Increase in CO2 concentration could alter the response of Hedera helix to climate change

Manzanedo, Rubén D.; Ballesteros-Canovas, Juan; Schenk, Floris; Stoffel, Markus; Fischer, Markus; Allan, Eric (2018). Increase in CO2 concentration could alter the response of Hedera helix to climate change. Ecology and evolution, 8(16), pp. 8598-8606. John Wiley & Sons, Inc. 10.1002/ece3.4388

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Increasing CO2 concentration ([CO2]) is likely to affect future species distributions, in interaction with other climate change drivers. However, current modeling approaches still seldom consider interactions between climatic factors and the importance of these interactions therefore remains mostly unexplored. Here, we combined dendrochronological and modeling approaches to study the interactive effects of increasing [CO2] and temperature on the distribution of one of the main European liana species, Hedera helix. We combined a classical continent‐wide species distribution modeling approach with a case study using H. helix and Quercus cerris tree rings, where we explored the long‐term influence of a variety of climate drivers, including increasing [CO2], and their interactions, on secondary growth. Finally, we explored how our findings could influence the model predictions. Climate‐only model predictions showed a small decrease in habitat suitability for H. helix in Europe; however, this was accompanied by a strong shift in the distribution toward the north and east. Our growth ring data suggested that H. helix can benefit from high [CO2] under warm conditions, more than its tree hosts, which showed a weaker response to [CO2] coupled with higher cavitation risk under high temperature. Increasing [CO2] might therefore offset the negative effects of high temperatures on H. helix, and we illustrate how this might translate into maintenance of H. helix in warmer areas. Our results highlight the need to consider carbon fertilization and interactions between climate variables in ecological modeling. Combining dendrochronological analyses with spatial distribution modeling may provide opportunities to refine predictions of how climate change will affect species distributions.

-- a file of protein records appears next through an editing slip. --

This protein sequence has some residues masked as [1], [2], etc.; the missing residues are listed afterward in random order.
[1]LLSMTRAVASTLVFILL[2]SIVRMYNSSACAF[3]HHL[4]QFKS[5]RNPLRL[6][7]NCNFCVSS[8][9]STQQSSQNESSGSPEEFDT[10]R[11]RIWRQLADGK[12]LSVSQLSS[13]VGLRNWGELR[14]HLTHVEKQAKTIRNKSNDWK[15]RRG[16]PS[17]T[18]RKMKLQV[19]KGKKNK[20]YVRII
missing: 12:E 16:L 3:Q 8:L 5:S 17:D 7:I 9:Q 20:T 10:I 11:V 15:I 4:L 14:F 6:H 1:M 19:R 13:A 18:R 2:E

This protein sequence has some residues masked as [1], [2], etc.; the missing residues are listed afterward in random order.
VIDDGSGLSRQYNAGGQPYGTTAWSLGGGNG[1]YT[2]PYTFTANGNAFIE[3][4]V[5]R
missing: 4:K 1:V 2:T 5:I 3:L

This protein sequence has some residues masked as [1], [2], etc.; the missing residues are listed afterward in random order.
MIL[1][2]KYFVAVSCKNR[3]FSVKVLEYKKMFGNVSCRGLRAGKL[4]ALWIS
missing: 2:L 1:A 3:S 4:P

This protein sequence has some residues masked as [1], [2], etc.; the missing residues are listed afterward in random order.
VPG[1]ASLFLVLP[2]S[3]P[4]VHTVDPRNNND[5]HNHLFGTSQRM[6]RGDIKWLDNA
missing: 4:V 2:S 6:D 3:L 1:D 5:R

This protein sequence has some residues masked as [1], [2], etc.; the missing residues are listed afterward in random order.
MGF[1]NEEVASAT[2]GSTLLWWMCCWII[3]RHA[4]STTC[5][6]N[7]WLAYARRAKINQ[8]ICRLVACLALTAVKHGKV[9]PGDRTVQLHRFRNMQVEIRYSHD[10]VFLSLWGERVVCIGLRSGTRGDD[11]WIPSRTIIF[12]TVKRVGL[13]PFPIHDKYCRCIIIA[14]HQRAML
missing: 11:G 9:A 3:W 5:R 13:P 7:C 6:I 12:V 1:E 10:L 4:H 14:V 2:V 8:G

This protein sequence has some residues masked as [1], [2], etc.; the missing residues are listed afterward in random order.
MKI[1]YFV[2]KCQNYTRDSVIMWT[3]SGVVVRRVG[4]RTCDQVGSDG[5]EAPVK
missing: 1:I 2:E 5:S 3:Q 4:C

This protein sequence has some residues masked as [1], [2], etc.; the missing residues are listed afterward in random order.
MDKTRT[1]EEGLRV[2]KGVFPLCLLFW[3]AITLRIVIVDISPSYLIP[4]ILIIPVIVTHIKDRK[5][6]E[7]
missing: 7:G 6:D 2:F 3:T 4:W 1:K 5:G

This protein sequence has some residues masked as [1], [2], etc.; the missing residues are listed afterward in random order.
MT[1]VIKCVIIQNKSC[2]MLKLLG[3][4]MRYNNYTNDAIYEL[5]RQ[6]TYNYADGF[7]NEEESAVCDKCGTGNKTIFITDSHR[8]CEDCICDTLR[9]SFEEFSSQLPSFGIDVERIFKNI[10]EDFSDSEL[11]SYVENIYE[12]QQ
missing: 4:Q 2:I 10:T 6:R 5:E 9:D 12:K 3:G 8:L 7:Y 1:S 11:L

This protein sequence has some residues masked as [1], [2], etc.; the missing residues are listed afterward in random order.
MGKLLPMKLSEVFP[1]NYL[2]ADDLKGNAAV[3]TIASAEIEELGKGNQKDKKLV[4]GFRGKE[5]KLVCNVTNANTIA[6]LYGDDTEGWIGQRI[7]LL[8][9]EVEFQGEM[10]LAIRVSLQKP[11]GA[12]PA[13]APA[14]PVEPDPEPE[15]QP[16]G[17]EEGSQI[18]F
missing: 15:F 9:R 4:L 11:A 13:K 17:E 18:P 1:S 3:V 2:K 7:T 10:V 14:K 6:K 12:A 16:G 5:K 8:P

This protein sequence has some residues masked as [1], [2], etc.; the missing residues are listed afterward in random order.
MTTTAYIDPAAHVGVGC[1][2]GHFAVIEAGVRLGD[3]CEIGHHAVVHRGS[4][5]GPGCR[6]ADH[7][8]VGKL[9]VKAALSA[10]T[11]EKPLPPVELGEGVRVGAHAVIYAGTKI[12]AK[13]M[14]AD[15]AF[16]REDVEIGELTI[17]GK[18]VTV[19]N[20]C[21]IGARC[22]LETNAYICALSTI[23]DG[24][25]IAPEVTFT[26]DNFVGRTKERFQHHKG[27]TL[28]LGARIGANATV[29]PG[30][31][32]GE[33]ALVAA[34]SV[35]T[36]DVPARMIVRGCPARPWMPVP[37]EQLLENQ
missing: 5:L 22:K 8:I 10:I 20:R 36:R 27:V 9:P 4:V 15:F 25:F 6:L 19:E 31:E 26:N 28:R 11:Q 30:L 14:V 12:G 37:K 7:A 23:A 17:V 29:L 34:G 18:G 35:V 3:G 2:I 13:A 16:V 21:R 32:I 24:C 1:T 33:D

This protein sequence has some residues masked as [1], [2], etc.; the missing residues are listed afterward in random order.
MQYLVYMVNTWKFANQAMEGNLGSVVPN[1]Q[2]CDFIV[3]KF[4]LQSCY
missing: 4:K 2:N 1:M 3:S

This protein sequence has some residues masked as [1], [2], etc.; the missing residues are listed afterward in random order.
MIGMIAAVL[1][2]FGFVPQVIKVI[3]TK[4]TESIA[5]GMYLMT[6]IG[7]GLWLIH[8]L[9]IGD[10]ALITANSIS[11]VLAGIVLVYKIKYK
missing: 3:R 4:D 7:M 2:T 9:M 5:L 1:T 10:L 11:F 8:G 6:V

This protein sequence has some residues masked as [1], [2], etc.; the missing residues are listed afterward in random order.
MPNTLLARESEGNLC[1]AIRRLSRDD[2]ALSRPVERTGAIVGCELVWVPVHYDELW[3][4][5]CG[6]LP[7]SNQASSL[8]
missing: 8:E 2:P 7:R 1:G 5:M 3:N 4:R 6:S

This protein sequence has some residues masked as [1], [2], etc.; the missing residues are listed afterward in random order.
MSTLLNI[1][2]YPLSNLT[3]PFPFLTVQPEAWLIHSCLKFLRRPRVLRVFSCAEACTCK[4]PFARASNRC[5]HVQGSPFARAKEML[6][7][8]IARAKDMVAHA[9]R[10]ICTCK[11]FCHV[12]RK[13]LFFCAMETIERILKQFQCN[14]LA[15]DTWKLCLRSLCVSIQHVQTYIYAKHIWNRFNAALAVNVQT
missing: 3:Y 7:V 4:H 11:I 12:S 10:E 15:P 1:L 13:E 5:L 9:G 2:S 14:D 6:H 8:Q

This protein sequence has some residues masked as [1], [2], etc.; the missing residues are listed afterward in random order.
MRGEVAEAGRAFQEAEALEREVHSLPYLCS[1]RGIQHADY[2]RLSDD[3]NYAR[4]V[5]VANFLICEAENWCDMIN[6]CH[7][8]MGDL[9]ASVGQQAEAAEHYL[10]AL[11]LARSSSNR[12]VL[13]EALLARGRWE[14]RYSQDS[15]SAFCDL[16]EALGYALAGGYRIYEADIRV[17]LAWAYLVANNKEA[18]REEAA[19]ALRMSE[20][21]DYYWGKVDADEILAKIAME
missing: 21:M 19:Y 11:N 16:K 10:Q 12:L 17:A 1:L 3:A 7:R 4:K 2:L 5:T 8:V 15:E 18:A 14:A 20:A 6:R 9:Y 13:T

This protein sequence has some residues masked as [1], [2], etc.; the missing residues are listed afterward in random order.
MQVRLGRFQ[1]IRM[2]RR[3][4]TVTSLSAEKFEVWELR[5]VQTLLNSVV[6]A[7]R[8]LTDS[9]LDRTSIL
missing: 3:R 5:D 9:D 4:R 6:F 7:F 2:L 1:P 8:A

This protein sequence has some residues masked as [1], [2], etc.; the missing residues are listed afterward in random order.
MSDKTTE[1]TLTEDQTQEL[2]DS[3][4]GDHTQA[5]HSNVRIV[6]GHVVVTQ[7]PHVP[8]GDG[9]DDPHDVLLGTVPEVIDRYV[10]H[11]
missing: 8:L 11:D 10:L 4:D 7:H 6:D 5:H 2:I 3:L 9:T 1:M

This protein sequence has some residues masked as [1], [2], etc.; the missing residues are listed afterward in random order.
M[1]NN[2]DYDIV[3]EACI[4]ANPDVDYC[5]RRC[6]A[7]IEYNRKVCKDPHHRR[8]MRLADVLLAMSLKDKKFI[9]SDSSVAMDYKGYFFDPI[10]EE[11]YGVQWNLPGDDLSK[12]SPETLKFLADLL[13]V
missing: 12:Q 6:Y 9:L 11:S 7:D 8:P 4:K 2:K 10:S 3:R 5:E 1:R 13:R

Item Type:

Journal Article (Original Article)

Division/Institute:

08 Faculty of Science > Institute of Geological Sciences
08 Faculty of Science > Department of Biology > Institute of Plant Sciences (IPS) > Plant Ecology
08 Faculty of Science > Department of Biology > Institute of Plant Sciences (IPS)
08 Faculty of Science > Department of Biology > Institute of Plant Sciences (IPS) > Biodiversity

UniBE Contributor:

Delgado Manzanedo, Ruben; Ballesteros Canovas, Juan Antonio; Schenk, Floris Annikus; Stoffel, Markus; Fischer, Markus and Allan, Eric

Subjects:

500 Science > 580 Plants (Botany)
500 Science > 550 Earth sciences & geology

ISSN:

2045-7758

Publisher:

John Wiley & Sons, Inc.

Language:

English

Submitter:

Peter Alfred von Ballmoos-Haas

Date Deposited:

14 Aug 2018 14:33

Last Modified:

23 Oct 2019 19:17

Publisher DOI:

10.1002/ece3.4388

BORIS DOI:

10.7892/boris.119261

URI:

https://boris.unibe.ch/id/eprint/119261

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